New Standard a global step in fighting food waste, says Nestlé
7 June 2016 • Author(s): Victoria White, Digital Content Producer
The global Food Loss and Waste Accounting and Reporting Standard (FLW Standard) has been launched at 3GF (Global Green Growth Forum).
The FLW Standard is the first-ever set of global definitions and reporting requirements for companies, countries and others to consistently and credibly measure, report on and manage food loss and waste. The standard comes as a growing number of governments, companies and other entities are making commitments to reduce food loss and waste.
Creating inventories in conformance with the FLW Standard is a critical foundation to develop effective strategies for reducing food loss and waste and monitor progress over time. Moreover, it can help governments and companies meet international commitments, including the Paris Agreement on climate change and UN Sustainable Development Goals (SDGs).
Nestlé helped develop the standard
For the last three years, Nestlé has, in the framework of World Resource Institute (WRI), played a significant part in developing the standard.
Commenting on the new standard, Nestlé Nordic Market Head, Mr. Michiel Kernkamp, said: “We clearly see this standard as a massive, global step in fighting food loss and waste. The standard is outstanding in its setting of clear targets and in its full transparency. But maybe most of all it is outstanding as a tool where you can measure your steady progress within food loss and waste. What gets measured, can be managed.”
Nestlé has said it is committed to further playing its part in helping to reduce food loss and waste. Not only will reducing food loss and waste in the world help Nestlé to secure supplies of the agricultural raw materials needed at Nestlé, but it will also have a positive impact on society by supporting rural development, water conservation and food security.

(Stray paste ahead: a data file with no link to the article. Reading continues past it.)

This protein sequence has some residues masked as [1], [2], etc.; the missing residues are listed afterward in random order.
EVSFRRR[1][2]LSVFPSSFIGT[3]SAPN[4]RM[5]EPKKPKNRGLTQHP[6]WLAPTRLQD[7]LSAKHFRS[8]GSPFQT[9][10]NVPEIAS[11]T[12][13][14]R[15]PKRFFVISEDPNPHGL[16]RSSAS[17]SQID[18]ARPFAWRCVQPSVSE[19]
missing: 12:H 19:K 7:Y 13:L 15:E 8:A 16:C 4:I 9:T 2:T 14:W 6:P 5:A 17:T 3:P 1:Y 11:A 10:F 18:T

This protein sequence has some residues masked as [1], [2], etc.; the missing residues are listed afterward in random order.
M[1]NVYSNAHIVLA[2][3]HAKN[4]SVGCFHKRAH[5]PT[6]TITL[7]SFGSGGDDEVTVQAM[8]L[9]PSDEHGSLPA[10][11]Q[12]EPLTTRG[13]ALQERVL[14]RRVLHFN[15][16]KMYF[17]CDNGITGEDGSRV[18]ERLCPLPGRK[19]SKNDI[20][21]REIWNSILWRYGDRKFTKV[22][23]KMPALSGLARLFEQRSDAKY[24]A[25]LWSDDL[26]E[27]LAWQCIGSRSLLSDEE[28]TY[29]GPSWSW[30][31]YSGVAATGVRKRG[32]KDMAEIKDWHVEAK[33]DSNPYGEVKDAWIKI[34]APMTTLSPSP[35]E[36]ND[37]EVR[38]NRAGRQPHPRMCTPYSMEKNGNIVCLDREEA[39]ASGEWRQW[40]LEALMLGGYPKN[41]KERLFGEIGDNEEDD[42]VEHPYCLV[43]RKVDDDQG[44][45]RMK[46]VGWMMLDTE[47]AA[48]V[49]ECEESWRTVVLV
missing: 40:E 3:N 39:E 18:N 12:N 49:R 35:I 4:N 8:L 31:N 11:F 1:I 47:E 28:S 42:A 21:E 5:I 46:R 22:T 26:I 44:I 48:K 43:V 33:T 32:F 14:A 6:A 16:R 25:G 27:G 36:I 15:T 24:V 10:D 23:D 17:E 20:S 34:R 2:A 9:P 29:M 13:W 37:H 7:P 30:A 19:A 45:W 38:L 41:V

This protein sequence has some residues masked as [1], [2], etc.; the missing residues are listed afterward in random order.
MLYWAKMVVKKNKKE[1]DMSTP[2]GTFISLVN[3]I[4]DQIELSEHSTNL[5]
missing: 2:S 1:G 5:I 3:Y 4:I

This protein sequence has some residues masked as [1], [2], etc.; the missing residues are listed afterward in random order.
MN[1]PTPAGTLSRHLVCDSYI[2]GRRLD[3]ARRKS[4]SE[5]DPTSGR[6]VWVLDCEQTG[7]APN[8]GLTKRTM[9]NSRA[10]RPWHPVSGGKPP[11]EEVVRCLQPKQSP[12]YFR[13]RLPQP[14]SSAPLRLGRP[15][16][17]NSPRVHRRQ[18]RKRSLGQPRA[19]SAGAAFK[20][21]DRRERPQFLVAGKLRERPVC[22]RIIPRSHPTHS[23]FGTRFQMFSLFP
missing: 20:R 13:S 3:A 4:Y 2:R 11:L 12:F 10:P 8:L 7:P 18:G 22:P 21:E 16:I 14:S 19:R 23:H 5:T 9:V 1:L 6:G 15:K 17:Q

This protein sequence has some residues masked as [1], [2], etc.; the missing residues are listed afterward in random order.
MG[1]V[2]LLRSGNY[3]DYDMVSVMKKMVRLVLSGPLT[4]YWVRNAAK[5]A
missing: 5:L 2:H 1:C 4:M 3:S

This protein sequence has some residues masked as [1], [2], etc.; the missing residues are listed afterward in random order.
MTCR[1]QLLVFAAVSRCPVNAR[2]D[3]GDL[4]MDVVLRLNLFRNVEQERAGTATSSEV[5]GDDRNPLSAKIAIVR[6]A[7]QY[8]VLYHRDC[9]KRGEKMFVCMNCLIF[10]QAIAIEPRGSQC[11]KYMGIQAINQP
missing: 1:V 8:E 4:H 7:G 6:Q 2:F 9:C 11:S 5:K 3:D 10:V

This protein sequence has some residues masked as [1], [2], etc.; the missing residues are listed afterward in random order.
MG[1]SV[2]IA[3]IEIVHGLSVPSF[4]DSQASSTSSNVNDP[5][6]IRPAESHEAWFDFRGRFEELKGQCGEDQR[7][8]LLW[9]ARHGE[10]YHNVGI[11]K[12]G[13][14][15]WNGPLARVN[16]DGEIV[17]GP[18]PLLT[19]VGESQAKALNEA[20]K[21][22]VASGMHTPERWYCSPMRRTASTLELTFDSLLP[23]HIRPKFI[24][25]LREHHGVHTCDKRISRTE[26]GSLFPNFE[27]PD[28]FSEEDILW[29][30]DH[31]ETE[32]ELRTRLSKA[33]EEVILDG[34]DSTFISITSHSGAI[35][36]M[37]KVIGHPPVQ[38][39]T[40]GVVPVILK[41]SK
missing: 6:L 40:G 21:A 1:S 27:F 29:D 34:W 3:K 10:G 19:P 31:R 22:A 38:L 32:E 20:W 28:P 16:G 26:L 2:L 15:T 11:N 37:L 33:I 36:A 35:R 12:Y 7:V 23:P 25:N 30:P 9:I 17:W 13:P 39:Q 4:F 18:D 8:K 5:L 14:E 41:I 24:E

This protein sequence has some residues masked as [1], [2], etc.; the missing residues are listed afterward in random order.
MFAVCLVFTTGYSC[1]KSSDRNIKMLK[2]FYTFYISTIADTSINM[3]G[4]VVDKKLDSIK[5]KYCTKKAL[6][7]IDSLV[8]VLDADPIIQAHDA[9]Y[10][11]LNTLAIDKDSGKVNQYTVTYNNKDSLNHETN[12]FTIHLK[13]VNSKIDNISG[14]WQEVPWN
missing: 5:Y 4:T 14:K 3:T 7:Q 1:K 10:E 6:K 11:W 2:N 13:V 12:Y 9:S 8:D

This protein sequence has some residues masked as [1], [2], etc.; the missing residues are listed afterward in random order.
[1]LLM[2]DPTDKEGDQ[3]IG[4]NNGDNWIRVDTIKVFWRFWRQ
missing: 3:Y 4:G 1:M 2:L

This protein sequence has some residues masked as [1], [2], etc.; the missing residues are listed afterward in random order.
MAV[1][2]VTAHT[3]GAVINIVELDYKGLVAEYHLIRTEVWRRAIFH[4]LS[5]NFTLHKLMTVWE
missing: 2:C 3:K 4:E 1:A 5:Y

Avoiding food waste through portion guidance
One of Nestlé’s efforts in improving nutrition, health and wellness, while at the same time fighting food waste, is the Nestlé Portion Guidance initiative. It is a voluntary initiative designed to bridge international dietary recommendations and nutrition labelling regulations. This guidance is presented through product form, pack design, clear illustrations and, occasionally, a serving device or dispensing machine.
Mr. Kernkamp commented on the Guidance: “In recent years, there has not been full clarity to the consumer of how much is right to eat. We need to change that. Nestlé is committed to improve communications on for instance the packs to enable the consumers to eat the portion sizes that is right for every individual. By preparing and eating the right portion, of course there is a significant benefit of avoiding food waste and improving health.”
Waste at the production level
Since 2005, the company has reduced total waste for disposal from the 436 Nestlé factories by 62%. At the end of 2015, 105 Nestlé factories (22%) achieved zero waste for disposal. Nestlé has committed to achieve zero waste for disposal in all its sites by 2020.
Mr. Kernkamp concluded: “We will now – with the use of the FLW Accounting and Reporting Standard – further optimize our efforts to reduce food loss and waste. Under the leadership of our CEO who launched the Champions 12.3 coalition earlier this year together with WRI, we will advocate for this standard worldwide wherever and whenever this is possible – for instance in Consumer Goods Forum representing more than 400 of the world’s largest retailers and manufacturers and service providers from 70 countries.”
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